Digestive Health - Candidiasis

Candidiasis is the result of a fungal overgrowth of yeast, also known as Candida. Small amounts of yeast may be normally present in the skin, mouth and GI tract. However, high levels of yeast can contribute to various skin conditions or rashes, vaginal symptoms, and several inflammatory diseases of the GI tract.

There are many types of Candida that can cause an infection, with Candida albicans being the most common species causing human infections. The use of antibiotics, prolonged duration of antibiotics, diabetics and those who are immunocompromised are all factors that increase the risk of yeast infections.

Yeast infections can contribute to many symptoms including:
• Fatigue
• Headache
• Poor memory, brain fog
• Skin rashes
• Vaginal symptoms (itchiness, discharge)
• Gas, bloating
• Diarrhea
In addition to symptoms, yeast infections can exacerbate GI diseases such as Ulcerative Colitis, Crohn’s Disease and SIBO.

Anti-fungal medications are often prescribed in cases of yeast infections. Although they may be effective at managing some symptoms, they may not completely clear the infection and/or may not prevent the infection from returning. Naturopathic Doctors aim to address the underlying causes and reasons for why the yeast infection developed in the first place and recommend a treatment approach that can alleviate symptoms and prevent future recurrence.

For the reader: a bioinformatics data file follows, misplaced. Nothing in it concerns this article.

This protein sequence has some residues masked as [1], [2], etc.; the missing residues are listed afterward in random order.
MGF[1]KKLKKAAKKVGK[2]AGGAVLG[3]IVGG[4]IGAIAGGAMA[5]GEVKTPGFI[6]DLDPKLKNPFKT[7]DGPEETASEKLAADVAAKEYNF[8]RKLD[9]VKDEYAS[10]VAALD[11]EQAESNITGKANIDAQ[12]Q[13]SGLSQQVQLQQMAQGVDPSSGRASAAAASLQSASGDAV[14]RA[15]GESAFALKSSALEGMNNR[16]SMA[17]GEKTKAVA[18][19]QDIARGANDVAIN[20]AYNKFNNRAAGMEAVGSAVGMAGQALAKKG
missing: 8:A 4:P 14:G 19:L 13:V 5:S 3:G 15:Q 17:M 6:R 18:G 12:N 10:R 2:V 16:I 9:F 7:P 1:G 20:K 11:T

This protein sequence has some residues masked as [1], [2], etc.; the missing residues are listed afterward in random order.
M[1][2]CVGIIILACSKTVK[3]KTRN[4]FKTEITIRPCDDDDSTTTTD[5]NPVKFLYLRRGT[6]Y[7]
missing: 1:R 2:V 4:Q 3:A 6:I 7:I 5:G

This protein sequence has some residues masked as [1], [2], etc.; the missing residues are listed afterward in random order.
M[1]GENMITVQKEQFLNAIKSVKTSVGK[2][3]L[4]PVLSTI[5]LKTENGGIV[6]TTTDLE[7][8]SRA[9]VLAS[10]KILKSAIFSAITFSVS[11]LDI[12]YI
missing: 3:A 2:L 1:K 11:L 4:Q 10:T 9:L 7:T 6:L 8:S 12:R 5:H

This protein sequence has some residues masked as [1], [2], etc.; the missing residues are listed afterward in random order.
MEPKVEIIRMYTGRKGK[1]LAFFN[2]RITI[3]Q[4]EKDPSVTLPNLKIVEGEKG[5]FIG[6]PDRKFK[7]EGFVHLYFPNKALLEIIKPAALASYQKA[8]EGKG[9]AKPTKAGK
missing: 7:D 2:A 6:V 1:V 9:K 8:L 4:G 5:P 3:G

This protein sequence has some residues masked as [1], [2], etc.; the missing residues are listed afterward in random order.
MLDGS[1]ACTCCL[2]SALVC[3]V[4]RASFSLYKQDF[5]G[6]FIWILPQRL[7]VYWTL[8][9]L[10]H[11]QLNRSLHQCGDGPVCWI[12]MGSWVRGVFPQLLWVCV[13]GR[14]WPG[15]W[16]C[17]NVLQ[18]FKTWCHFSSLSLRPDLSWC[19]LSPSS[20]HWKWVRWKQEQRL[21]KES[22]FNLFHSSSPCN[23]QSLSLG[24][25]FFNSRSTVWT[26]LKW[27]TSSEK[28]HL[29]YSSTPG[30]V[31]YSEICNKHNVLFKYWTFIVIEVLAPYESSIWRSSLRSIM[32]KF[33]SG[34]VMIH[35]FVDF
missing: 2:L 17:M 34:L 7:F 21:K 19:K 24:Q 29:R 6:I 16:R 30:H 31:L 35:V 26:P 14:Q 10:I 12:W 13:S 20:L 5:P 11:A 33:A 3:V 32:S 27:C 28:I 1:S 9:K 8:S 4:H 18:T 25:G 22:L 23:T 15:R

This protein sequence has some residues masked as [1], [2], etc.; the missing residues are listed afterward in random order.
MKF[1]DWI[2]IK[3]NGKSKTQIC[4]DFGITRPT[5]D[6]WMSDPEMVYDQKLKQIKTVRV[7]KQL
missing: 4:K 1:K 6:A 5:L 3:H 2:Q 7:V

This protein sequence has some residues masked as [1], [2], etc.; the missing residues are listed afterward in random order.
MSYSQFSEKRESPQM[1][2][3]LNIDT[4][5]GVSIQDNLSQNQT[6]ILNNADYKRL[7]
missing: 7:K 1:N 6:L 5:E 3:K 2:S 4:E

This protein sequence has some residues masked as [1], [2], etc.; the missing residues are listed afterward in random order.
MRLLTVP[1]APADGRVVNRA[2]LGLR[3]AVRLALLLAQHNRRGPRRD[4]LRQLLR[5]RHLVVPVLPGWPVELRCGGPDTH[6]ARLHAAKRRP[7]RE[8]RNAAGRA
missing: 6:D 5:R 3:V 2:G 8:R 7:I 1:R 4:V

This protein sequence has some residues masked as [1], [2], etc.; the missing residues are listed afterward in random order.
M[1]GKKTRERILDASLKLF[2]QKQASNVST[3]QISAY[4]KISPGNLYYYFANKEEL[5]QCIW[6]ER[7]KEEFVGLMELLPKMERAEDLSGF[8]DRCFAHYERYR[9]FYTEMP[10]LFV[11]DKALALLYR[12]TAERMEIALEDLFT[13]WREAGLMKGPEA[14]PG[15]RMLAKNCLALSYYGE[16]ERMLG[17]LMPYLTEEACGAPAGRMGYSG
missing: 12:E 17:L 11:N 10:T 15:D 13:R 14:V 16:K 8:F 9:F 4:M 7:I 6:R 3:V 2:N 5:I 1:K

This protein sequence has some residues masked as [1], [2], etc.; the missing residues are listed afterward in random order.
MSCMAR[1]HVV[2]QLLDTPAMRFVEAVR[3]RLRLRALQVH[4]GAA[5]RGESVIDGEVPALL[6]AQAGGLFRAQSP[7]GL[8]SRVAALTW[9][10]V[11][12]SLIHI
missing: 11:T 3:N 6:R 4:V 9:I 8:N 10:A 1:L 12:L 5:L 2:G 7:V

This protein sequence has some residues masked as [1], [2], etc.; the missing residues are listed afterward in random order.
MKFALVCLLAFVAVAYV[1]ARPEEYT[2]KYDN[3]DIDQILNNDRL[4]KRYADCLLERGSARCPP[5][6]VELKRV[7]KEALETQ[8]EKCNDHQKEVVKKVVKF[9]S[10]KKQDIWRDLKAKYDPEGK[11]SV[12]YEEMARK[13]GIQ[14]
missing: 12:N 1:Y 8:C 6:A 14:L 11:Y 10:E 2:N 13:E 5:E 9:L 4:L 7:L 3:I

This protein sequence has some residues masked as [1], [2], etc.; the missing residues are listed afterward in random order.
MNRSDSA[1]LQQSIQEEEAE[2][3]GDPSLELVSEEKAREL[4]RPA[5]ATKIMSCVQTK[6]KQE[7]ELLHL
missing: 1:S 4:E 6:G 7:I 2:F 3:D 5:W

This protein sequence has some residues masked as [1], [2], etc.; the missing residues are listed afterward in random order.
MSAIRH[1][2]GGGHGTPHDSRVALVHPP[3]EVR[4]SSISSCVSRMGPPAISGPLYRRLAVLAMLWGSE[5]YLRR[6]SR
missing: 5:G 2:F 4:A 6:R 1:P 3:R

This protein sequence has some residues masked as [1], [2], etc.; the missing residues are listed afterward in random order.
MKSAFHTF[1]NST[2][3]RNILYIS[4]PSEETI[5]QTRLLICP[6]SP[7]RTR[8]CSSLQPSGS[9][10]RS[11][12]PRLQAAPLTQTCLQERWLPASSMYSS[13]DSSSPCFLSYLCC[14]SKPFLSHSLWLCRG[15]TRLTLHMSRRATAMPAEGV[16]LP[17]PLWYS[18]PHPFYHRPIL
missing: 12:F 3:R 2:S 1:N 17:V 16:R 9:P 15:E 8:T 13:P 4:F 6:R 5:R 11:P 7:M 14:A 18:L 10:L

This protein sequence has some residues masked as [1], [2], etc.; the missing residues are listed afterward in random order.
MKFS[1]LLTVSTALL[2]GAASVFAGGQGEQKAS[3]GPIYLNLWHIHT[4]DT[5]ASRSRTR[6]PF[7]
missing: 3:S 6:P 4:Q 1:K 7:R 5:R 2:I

Some considerations to addressing yeast infections are:
• Eradicate yeast using natural anti-fungals and decreasing biofilms.
• Decreasing the yeast’s food source – yeast are known to feed on sugars and decreasing sugar consumption along with helping the body manage blood sugar levels can shorten the yeast’s life cycle.
• Improving the gut flora – eliminating yeast and bad bacteria residing along the GI tract and improving healthy gut bacteria can support a healthy gut environment.
• Minimizing leaky gut – a leaky gut promotes the growth of yeast in the GI tract and contributes to many GI symptoms.
• Balancing hormones – high levels of estrogen have been shown to contribute to the growth of yeast, especially in the vaginal tract.
• Addressing heavy metal toxicity – yeast seems to thrive in toxic heavy metal environments so the removal of accumulated heavy metals in the body may be an important factor.